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Masterplan for Tudeley Village revealed

Plans for a proposed new garden community to be known as Tudeley Village have been released today.

The scheme is being suggested by the Hadlow Estate, owned by the Teacher family, and is to sit on land north and south of the London to Ashford rail-line, midway between Tonbridge and Paddock Wood.

The land as it is today. Picture: Save Capel
The land as it is today. Picture: Save Capel

The estate today held the first of two public exhibitions of the plans at One Warwick Park Hotel in Tunbridge Wells, the plans can also be viewed online.

The proposal site stretches for 120 acres north of the rail-line, and 280 acres south and would be accessed via the B2017.

As well as a wide variety of housing types, the master plan indicates sites for workshops, offices, cafes and shops.

There will be a three-form entry primary school on site and easy access promised to a new secondary school due to be built just outside Tonbridge.

There are three areas of ancient woodland within the site. They will be retained as will the buildings of Bank Farm, but those these will be converted to residential use.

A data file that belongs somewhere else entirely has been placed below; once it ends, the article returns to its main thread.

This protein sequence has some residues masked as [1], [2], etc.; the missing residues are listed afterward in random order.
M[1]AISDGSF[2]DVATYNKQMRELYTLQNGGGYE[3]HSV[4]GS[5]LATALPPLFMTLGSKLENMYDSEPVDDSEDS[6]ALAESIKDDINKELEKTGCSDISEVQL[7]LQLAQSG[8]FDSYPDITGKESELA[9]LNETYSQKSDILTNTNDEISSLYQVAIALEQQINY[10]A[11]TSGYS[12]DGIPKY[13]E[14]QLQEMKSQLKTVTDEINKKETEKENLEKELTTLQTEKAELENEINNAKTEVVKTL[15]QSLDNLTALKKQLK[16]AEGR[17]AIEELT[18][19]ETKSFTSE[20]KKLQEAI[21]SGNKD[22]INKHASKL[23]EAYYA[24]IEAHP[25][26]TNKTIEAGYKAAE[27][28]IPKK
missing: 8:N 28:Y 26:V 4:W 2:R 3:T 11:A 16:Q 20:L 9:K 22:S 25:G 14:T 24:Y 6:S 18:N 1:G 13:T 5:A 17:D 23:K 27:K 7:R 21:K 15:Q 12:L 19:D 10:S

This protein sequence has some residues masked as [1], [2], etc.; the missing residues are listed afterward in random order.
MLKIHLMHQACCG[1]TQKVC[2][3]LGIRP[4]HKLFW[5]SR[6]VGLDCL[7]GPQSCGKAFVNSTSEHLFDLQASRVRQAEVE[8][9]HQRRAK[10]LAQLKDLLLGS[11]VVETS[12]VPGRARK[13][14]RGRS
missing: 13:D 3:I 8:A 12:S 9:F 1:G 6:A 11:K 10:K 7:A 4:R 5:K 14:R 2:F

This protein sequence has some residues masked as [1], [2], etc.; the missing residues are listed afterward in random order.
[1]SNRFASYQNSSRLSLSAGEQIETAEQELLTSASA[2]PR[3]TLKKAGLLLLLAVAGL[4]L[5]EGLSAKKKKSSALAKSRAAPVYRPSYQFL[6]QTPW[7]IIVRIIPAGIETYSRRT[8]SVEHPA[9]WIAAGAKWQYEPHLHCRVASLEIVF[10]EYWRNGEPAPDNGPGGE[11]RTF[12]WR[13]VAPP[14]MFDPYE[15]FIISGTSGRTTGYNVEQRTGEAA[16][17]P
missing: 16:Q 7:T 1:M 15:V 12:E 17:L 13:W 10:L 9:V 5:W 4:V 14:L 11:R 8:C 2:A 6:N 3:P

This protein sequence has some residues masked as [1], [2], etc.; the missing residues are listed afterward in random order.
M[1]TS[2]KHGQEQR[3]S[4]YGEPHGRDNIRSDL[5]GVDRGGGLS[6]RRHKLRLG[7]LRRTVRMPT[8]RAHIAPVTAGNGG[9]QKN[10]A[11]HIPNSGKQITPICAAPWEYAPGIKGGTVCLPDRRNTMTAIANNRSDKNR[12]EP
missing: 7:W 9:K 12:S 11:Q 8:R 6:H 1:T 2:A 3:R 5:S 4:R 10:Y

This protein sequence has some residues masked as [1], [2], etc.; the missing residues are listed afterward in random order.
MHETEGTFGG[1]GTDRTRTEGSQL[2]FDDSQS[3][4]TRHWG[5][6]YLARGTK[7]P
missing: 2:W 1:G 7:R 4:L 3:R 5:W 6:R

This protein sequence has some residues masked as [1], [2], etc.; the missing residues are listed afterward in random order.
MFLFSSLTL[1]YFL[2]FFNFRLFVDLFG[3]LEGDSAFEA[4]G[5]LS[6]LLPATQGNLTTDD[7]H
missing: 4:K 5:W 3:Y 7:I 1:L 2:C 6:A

The plan of the proposed Tudeley Village
The plan of the proposed Tudeley Village

The Alder Stream runs through the site, but the majority of the land does not fall within a floodplain. There will be no building development on the part that does.

The masterplan indicates a village green, community hall and playing fields, and the Hadlow Estate hopes that everything will be provided on site to make a thriving community.

Emphasing its own historic roots, the estate promises the scheme will be "built beautifully to last" unlike what it describes as many modern "monoculture estates."

The land is part of the much larger 4,000 acre Hadlow Estate.

It is currently used by a livery business, and for arable and fruit farming.

Harry Teacher of the Hadlow Estate
Harry Teacher of the Hadlow Estate

The masterplan talks of building 360 homes in the first phase - by 2024.
Then by 2036, 1,900 homes will have been built on the south side of the rail-line, with a further "600 to 900" in the years after that to the north - all subject to a grant of planning permission from Tunbridge Wells Borough Council.

Tunbridge Wells is currently developing a new Local Plan to direct development until 2036, and is looking to provide 13,560 homes by then.

But Tunbridge Wells, like other authorities, is also fearful that the government is about to move the goalposts yet again and require the authority to plan for an even higher target.

The public are invited to visit the website, where there is an opportunity to give their views on the proposals.

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